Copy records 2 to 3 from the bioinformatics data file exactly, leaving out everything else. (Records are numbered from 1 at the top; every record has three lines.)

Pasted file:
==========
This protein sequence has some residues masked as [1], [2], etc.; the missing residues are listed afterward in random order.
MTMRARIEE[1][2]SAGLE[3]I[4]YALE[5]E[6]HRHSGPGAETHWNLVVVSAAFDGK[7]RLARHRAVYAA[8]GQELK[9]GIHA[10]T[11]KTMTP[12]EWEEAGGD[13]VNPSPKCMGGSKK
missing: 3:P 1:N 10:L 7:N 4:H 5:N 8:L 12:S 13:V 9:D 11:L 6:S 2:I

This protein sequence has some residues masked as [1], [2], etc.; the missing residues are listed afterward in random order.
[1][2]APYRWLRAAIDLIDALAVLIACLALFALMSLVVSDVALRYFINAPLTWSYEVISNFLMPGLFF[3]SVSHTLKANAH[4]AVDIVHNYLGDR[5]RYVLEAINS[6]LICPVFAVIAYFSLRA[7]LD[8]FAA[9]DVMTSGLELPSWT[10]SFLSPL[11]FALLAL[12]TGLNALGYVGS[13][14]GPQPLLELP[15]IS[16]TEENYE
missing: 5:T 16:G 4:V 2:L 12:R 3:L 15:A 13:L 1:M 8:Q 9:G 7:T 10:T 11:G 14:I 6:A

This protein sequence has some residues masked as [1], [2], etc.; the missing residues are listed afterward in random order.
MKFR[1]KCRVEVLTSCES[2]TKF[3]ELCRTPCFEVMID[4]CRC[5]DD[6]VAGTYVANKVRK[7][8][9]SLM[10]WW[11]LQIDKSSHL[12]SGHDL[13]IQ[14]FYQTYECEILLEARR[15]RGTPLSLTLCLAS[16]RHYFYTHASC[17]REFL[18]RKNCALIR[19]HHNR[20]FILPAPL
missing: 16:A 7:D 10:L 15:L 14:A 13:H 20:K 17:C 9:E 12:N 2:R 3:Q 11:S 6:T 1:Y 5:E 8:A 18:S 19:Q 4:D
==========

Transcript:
This protein sequence has some residues masked as [1], [2], etc.; the missing residues are listed afterward in random order.
[1][2]APYRWLRAAIDLIDALAVLIACLALFALMSLVVSDVALRYFINAPLTWSYEVISNFLMPGLFF[3]SVSHTLKANAH[4]AVDIVHNYLGDR[5]RYVLEAINS[6]LICPVFAVIAYFSLRA[7]LD[8]FAA[9]DVMTSGLELPSWT[10]SFLSPL[11]FALLAL[12]TGLNALGYVGS[13][14]GPQPLLELP[15]IS[16]TEENYE
missing: 5:T 16:G 4:V 2:L 12:R 3:L 15:A 13:L 1:M 8:Q 9:G 7:T 10:T 11:G 14:I 6:A

This protein sequence has some residues masked as [1], [2], etc.; the missing residues are listed afterward in random order.
MKFR[1]KCRVEVLTSCES[2]TKF[3]ELCRTPCFEVMID[4]CRC[5]DD[6]VAGTYVANKVRK[7][8][9]SLM[10]WW[11]LQIDKSSHL[12]SGHDL[13]IQ[14]FYQTYECEILLEARR[15]RGTPLSLTLCLAS[16]RHYFYTHASC[17]REFL[18]RKNCALIR[19]HHNR[20]FILPAPL
missing: 16:A 7:D 10:L 15:L 14:A 13:H 20:K 17:C 9:E 12:N 2:R 3:Q 11:S 6:T 1:Y 5:E 8:A 18:S 19:Q 4:D